Removing internet archive material during live court cases is tantamount to "book burning", BBC Scotland's former principal solicitor is set to argue.
The Scottish Parliament is conducting an investigation into the role of the media in criminal trials, addressing issues such as internet news, social media and the developing use of television cameras in court.
A briefing paper to Holyrood's Justice Committee has raised concerns about the "significant implications" that "potentially prejudicial" online media archives could have on court cases.
The unregulated access and dissemination of historic electronic material "sits uneasily" with contempt of court legislation, it states.
In a submission to the committee before his appearance, BBC Scotland's former principal solicitor Alistair Bonnington says: "It should be noted that there never has been a similar suggestion that libraries for example should be prevented from stocking old newspapers and magazines and allowing the public, including jurors and witnesses, to read them.
"Any such attempt to restrict access by the public would potentially fall foul of article 10 of the European Convention on Human Rights.
"The burning of books has never been a reputable occupation. The fact that the books may now be electronic makes no difference."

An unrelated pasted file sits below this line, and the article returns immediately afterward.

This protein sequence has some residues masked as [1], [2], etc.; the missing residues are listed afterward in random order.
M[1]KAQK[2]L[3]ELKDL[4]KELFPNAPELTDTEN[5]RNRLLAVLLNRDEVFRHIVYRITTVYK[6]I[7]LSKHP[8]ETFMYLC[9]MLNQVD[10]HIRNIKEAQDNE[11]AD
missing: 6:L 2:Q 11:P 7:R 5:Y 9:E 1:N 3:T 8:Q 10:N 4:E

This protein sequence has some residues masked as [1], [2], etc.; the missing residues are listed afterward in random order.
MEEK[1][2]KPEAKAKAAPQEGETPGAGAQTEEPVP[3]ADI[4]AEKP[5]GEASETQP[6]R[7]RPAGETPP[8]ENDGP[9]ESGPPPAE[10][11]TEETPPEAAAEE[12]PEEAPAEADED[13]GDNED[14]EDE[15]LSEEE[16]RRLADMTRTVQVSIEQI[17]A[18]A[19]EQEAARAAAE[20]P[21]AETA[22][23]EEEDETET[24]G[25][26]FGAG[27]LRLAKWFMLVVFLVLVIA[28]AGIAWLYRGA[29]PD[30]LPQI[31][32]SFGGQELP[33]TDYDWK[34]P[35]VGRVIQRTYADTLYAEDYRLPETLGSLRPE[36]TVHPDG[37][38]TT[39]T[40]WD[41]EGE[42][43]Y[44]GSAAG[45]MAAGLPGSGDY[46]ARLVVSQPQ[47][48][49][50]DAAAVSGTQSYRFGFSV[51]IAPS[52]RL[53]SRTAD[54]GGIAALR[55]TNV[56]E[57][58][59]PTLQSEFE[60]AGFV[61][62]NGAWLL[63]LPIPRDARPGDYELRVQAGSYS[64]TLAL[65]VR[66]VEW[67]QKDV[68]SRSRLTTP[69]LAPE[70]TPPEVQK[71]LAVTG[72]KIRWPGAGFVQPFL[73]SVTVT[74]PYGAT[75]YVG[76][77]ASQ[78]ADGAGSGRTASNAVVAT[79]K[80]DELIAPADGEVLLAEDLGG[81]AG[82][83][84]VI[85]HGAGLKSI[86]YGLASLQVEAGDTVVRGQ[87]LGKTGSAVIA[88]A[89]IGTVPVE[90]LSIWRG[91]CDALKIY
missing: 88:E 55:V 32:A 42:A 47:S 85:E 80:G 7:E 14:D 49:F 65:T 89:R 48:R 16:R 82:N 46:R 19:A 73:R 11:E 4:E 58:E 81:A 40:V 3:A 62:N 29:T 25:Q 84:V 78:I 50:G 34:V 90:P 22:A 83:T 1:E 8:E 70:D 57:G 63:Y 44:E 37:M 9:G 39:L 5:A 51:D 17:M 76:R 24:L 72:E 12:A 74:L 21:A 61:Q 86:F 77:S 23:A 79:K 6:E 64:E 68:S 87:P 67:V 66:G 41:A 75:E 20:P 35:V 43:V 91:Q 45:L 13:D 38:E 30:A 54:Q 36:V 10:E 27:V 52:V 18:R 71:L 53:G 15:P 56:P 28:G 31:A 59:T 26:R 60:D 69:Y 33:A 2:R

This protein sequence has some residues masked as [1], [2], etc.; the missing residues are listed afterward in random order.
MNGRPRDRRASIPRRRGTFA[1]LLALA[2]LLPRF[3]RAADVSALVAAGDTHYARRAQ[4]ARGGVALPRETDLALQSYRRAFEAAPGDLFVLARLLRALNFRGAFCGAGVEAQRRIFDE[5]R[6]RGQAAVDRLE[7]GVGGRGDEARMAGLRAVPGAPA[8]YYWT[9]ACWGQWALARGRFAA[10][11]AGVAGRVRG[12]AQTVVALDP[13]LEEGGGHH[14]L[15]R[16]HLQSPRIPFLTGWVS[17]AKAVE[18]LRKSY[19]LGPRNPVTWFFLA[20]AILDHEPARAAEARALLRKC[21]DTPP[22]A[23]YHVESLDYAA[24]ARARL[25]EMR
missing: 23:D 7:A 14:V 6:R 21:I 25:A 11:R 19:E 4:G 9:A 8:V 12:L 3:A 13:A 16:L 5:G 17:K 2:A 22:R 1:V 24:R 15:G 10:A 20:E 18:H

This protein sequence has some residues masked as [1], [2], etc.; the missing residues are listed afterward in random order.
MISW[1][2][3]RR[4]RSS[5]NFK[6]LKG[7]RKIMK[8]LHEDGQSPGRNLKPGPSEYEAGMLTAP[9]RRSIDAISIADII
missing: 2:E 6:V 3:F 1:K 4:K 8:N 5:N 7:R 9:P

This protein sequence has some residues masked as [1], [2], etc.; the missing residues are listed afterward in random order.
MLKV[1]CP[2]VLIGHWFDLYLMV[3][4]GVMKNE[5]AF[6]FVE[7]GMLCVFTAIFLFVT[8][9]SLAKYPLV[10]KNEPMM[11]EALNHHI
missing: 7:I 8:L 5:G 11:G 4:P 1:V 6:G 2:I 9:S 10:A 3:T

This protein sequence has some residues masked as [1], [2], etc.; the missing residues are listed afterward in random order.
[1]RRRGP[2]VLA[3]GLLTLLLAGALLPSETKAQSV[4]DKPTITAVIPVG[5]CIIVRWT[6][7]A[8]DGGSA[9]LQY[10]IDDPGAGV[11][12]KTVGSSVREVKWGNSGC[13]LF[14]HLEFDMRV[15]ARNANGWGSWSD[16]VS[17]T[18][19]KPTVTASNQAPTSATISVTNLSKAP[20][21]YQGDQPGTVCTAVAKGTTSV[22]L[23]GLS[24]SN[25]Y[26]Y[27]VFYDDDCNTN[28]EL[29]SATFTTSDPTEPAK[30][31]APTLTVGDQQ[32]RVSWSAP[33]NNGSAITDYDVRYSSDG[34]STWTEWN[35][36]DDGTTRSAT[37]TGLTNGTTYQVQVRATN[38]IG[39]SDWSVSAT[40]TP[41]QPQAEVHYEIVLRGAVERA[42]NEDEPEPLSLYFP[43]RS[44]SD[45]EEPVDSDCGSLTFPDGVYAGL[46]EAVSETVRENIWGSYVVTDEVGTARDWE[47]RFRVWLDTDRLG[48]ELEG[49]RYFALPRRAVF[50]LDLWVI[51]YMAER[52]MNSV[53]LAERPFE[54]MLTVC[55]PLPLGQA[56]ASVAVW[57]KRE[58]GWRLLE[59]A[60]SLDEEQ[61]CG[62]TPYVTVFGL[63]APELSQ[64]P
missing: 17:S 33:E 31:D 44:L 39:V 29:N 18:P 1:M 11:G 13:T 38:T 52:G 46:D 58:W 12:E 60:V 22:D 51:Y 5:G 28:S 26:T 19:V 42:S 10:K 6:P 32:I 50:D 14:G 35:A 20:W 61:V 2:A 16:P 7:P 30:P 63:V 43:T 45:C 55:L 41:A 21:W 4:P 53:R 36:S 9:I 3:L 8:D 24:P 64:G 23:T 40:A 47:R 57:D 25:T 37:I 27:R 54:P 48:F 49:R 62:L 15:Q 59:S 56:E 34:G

In its submission to the committee, BBC Scotland argues that its archive is "a national treasure" which should not be "eviscerated" on the off-chance that of one of 15 jurors may "stumble across a conceivably prejudicial piece of information".
It says: "There are many safeguards within the Scottish criminal process, short of the evisceration of a free public library. That said, the BBC is committed to acting responsibly at all times and has, on rare occasions where individual circumstances have warranted it, taken down part of the archive."
The committee will also hear from criminal defence lawyer Aamer Anwar; Donald Findlay QC; STV's head of legal and regulatory affairs Helen Arnot and digital news editor Matt Roper; Detective Chief Superintendent John Cuddihy from the Association of Chief Police Officers in Scotland; Crown Office director of casework David Harvie; former Times Scotland editor Magnus Linklater; Alan McCloskey from Victim Support Scotland; former police officer and law campaigner Iain McKie; and editor of The Firm law website Steven Raeburn.